Does a computerized neuropsychological test predict prolonged recovery in concussed children presenting to the ED?
Michael Takagi, Stephen JC Hearps, Franz E Babl, Nicholas Anderson, Silvia Bressan, Cathriona Clarke, Gavin A Davis, Melissa Doyle, Kevin Dunne, Chloe Lanyon, Vanessa Rausa, Emma Thompson, Vicki Anderson
Child Neuropsychology | ROUTLEDGE JOURNALS, TAYLOR & FRANCIS LTD | Published : 2019
Computerized neuropsychological tests (CNTs) are widely used internationally in concussion management. Their prognostic value for predicting recovery post-concussion is poorly understood, particularly in pediatric populations. The aim of the present study was to examine whether cognitive functioning (measured by CogSport) has prognostic value for predicting rapid versus slow recovery. This is a prospective longitudinal observational cohort study conducted at a state-wide tertiary pediatric hospital. Data were collected at 1-4, 14, and 90 days post-injury. Eligible children were aged ≥5 and .05). Cognitive functioning, measured by CogSport and assessed within 1-4 days of concussion, does not..View full abstract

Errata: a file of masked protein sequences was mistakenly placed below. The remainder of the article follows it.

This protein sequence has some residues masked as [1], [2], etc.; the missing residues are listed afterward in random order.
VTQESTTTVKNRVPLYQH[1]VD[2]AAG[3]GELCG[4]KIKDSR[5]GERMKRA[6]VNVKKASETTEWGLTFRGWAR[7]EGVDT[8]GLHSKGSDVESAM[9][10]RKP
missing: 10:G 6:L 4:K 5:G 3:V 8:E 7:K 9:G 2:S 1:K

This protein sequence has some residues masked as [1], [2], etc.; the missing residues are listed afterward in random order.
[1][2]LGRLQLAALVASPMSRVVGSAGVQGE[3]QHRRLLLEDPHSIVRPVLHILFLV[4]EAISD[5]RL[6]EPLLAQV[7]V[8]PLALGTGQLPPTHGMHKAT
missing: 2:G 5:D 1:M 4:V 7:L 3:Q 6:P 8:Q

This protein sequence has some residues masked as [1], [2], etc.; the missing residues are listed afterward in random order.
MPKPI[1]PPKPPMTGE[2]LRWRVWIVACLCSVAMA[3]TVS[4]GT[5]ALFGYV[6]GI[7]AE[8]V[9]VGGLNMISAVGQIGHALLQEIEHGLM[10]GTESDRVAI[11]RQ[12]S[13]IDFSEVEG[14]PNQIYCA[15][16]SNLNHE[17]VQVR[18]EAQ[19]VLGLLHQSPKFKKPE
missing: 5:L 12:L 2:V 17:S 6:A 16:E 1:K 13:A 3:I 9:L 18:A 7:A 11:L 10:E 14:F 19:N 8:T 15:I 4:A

This study was funded by the Royal Children's Hospital Research Foundation and the Victorian Government Operational Infrastructure Scheme. Hearps was funded by an Australian National Health and Medical Research Council (NHMRC) Development grant; Babl was funded by the Royal Children's Hospital Research Foundation, an NHMRC Practitioner Fellowship, and a Melbourne Campus Clinician Scientist Fellowship; and Anderson by an NHMRC Senior Practitioner Fellowship. The funding organizations did not have a role in the design and conduct of the study; collection, management, analysis, and interpretation of the data; preparation, review, or approval of the manuscript; or the decision to submit the manuscript for publication.